Scaredy Squirrel at the beach

Mélanie Watt, 1975-

Book - 2008

Scaredy Squirrel doesn't like crowds so he doesn't go to the beach, he builds his own. However, something is missing so he needs to go to the real beach and retrieve it.

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jE/Watt
0 / 2 copies available
Location Call Number   Status
Children's Room jE/Watt Due Jul 9, 2024
Children's Room jE/Watt Due Aug 14, 2024
Subjects
Genres
Picture books
Published
Toronto, ON ; Tonawanda, NY : Kids Can Press c2008.
Language
English
Main Author
Mélanie Watt, 1975- (-)
Physical Description
unpaged : col. ill. ; 22 cm
ISBN
9781554532254
Contents unavailable.
Review by Booklist Review

That worrywart Scaredy Squirrel (2006) returns in another hilarious tale, this time contemplating a beach vacation. Concerned about falling coconuts, seagulls, and lobsters, however, he decides to build his own beach. After a burst of squirrel creativity, he is soon lounging on a bed of kitty litter, soaking in sun from a flashlight, and contemplating the water in his inflatable pool. Unfortunately, there's something amiss, which puts Scaredy on course to a real beach to acquire a seashell. As might be expected, his preparations for the visit involve much more than just packing a suit. In fact, the only thing that slips beneath his radar are people who eventually win him over and also inspire a funny addition to his own sunbather's haven. In appealing, flat colors, Watt's cartoon-style pictures (full spread and graphic-novel-style panels) add joke after joke. With simple shapes bordered in distinctive ribbons of black and white, they deliver a surprise on every page as the obsessive squirrel, with toothy grin and boundless imagination, scampers around, trying to anticipate everything  that can go wrong.--Zvirin, Stephanie Copyright 2008 Booklist

From Booklist, Copyright (c) American Library Association. Used with permission.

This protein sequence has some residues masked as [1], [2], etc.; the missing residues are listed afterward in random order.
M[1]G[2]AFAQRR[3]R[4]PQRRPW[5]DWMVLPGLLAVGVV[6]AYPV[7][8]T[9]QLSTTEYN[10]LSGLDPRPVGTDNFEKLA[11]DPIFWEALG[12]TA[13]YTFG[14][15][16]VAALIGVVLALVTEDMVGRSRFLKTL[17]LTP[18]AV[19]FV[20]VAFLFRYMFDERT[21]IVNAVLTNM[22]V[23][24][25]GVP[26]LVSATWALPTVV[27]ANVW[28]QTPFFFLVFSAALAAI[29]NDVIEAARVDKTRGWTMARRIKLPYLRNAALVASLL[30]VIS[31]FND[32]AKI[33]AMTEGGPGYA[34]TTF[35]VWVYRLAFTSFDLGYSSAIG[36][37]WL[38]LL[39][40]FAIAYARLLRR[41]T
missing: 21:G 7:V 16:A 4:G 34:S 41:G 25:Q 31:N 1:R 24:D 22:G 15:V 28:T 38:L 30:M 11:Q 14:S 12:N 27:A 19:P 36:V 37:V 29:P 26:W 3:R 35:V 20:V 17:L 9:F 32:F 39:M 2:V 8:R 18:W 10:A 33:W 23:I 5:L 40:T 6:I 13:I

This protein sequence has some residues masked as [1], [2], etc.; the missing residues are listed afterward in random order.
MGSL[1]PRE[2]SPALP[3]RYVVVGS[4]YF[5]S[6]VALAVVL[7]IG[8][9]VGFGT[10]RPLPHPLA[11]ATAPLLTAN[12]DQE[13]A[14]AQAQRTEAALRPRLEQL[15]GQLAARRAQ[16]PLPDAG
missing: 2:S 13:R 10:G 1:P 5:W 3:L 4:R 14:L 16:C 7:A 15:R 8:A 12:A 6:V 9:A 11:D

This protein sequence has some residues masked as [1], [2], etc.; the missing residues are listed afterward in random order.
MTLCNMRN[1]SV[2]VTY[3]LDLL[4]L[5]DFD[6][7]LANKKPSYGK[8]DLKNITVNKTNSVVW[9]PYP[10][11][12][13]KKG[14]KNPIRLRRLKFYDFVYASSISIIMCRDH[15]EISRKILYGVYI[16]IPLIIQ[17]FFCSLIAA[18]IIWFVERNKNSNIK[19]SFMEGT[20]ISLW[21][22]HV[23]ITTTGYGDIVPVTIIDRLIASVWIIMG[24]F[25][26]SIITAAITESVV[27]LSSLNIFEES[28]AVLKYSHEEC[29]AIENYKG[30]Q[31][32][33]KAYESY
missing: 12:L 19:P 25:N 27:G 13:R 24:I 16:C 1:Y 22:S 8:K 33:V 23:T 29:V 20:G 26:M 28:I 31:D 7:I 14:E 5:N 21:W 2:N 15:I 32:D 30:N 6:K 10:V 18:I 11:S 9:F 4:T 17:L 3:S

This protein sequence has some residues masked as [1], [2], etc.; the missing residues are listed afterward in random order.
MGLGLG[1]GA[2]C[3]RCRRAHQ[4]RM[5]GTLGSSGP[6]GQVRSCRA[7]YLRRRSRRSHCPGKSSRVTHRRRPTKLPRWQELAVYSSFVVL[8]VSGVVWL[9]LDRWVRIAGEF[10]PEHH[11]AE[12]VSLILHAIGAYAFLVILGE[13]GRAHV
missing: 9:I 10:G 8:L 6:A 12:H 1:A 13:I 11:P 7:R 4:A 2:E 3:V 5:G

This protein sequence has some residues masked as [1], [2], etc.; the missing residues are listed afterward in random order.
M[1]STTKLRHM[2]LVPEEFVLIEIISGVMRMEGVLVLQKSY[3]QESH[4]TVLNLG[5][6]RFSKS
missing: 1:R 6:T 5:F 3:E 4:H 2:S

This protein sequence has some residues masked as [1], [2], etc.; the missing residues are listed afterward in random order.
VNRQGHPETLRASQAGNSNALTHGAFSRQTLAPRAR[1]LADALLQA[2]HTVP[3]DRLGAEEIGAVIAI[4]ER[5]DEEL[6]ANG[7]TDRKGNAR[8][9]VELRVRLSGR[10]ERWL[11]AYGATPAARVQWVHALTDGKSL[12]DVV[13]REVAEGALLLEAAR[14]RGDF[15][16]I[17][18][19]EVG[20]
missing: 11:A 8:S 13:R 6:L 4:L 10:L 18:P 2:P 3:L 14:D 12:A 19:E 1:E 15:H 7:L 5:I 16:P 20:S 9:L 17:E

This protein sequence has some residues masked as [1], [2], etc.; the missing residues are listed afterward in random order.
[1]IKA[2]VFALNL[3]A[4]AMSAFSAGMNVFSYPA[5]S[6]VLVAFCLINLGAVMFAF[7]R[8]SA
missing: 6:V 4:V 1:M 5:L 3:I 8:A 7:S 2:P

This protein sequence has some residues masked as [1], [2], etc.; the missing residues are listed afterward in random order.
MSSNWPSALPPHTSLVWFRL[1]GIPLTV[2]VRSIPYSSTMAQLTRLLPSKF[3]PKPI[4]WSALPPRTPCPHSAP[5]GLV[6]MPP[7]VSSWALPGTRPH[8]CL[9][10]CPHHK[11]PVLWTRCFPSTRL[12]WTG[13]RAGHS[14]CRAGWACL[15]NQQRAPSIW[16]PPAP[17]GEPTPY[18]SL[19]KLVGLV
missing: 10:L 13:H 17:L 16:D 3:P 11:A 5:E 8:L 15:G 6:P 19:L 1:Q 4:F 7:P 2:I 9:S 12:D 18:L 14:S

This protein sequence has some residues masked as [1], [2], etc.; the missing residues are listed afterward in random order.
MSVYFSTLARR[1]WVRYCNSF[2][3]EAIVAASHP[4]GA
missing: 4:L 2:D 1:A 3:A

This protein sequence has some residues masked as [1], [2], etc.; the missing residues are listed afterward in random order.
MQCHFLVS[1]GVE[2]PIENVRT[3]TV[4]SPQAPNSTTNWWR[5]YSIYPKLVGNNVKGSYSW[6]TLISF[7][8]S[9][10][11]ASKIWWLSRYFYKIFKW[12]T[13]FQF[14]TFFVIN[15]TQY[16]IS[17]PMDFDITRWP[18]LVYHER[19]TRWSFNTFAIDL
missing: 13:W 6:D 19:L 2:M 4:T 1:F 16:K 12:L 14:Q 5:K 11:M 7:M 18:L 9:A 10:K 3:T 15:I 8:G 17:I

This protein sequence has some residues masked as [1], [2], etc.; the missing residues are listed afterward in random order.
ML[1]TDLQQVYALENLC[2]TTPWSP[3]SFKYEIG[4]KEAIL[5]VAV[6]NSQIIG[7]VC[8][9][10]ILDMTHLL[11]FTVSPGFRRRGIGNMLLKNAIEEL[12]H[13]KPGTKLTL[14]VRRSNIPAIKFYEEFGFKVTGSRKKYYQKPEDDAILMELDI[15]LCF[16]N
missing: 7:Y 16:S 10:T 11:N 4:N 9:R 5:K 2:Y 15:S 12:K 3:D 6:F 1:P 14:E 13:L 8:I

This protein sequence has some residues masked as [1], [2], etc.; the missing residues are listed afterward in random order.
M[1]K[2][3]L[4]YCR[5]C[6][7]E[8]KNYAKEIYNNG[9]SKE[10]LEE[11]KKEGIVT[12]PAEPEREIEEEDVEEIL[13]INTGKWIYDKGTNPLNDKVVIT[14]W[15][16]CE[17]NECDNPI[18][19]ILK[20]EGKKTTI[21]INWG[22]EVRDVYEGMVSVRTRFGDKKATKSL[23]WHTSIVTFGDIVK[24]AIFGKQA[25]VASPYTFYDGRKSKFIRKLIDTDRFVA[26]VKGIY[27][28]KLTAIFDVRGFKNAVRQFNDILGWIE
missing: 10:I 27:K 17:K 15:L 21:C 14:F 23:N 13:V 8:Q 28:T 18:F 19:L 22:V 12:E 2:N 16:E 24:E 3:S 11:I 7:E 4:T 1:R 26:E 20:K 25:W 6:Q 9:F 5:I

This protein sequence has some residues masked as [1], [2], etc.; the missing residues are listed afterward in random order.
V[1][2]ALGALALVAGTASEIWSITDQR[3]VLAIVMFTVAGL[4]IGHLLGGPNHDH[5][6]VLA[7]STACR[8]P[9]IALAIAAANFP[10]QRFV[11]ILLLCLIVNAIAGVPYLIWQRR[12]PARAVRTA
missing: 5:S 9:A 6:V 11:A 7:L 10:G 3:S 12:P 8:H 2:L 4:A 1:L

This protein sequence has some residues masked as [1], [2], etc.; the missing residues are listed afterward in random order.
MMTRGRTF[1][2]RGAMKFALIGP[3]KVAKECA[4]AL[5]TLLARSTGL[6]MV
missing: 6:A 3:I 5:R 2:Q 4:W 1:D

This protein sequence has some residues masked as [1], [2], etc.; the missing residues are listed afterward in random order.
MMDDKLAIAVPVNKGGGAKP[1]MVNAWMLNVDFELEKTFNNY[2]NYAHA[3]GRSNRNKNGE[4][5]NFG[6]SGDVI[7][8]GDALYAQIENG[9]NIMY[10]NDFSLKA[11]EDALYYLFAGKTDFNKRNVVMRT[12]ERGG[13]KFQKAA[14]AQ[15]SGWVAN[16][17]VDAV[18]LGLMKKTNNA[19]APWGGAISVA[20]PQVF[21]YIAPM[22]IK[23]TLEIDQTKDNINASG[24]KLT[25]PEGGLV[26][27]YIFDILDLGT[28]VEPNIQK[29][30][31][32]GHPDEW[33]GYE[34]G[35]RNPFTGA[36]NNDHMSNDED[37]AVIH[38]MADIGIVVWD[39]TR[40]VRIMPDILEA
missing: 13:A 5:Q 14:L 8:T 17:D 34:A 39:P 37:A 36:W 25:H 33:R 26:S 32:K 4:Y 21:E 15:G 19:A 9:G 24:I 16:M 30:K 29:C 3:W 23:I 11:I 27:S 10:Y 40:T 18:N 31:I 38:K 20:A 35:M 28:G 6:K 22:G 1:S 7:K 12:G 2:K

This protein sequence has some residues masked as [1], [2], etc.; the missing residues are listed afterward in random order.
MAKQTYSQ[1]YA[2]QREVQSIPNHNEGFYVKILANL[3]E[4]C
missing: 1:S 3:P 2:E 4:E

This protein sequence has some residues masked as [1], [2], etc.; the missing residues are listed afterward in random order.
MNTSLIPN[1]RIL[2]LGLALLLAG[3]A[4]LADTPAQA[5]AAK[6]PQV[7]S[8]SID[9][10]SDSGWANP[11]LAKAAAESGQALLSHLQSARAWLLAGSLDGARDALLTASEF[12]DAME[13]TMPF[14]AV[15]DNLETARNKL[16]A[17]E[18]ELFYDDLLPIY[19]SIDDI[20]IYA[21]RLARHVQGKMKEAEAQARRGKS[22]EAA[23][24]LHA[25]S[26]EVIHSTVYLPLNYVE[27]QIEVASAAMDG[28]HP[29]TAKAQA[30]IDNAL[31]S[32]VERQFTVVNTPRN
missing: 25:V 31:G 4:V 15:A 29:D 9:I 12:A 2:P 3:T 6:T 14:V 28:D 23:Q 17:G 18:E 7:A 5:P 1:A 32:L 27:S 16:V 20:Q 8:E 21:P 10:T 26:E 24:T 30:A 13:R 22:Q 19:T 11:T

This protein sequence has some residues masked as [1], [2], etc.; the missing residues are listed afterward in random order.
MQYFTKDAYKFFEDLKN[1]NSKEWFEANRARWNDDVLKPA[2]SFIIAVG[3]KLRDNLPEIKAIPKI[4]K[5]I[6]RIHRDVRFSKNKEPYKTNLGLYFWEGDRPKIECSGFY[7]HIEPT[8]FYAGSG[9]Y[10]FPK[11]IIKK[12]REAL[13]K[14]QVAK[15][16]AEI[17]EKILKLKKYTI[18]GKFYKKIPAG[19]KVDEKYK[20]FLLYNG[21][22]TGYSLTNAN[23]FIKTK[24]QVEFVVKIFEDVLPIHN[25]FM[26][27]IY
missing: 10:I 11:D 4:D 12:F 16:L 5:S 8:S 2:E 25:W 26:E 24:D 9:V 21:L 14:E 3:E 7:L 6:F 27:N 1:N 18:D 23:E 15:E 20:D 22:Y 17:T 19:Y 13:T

Review by School Library Journal Review

K-Gr 3-Scaredy Squirrel is frightened by everything associated with the beach-seagulls, sea monsters, jellyfish, etc. He decides to vacation alone, at home, and creates a beach environment with a bag of kitty litter, a plastic flamingo, a flashlight for sunlight, etc. Something is missing, though-the sound of the ocean. The squirrel then devises an elaborate plan to retrieve a seashell (unoccupied) from the real beach by mailing himself to the shore. He has such a good day there-amid the crowd of people-that he forgets his fears and decides to populate his personal beach with a crowd of garden gnomes. Children with fears of the unknown will relate to this tale. The simple story line explains Scaredy Squirrel's worries, plans, and activities in a humorous way. Digitally rendered illustrations in pastel, Floridian colors add amusing details. This is an excellent book to share one-on-one.-Erlene Bishop Killeen, Stroughton Area School District, WI (c) Copyright 2010. Library Journals LLC, a wholly owned subsidiary of Media Source, Inc. No redistribution permitted.

(c) Copyright Library Journals LLC, a wholly owned subsidiary of Media Source, Inc. No redistribution permitted.
Review by Horn Book Review

In his third adventure, Scaredy Squirrel decides that the safest way to enjoy the beach is to create one in his own backyard. But capturing the sound of the ocean requires the perfect shell--from the "REAL beach"--and careful planning ensues (and unravels). Smart writing and playful, varied, child-friendly illustrations characterize this book. (c) Copyright 2010. The Horn Book, Inc., a wholly owned subsidiary of Media Source, Inc. No redistribution permitted. All rights reserved.

(c) Copyright The Horn Book, Inc., a wholly owned subsidiary of Media Source, Inc. No redistribution permitted.
Review by Kirkus Book Review

Scaredy Squirrel's come a long way since he plunged out of his nut tree in his 2006 self-titled debut. With the aid of some props (kitty litter, inflatable pool, plastic flamingo), he has created his own private, safe beach at the foot of his nut tree. But when he realizes that he is missing "the soothing sound of the ocean," he decides to make the dangerous journey to the real beach to fetch back a shell. Watt employs many of the same devices that have made Scaredy Squirrel's outsized fears and outrageous defenses both recognizable and hilarious: A plethora of protective equipment--helmet, boots, rubber band--guard against a bevy of beach dangers--tons of falling coconuts, tribes of jellyfish, mobs of lobsters--when Scaredy mails himself to the seaside. The signature illustrations, generated in Photoshop, provide plenty of visual jokes for readers to chuckle over as Scaredy follows a protocol as tortured and formulaic as a passage through airport security. If said formula threatens to become stale with overuse, Scaredy's anxieties and his ridiculous solutions remain fresh enough to delight with this salty offering. (Picture book. 4-8) Copyright ©Kirkus Reviews, used with permission.

Copyright (c) Kirkus Reviews, used with permission.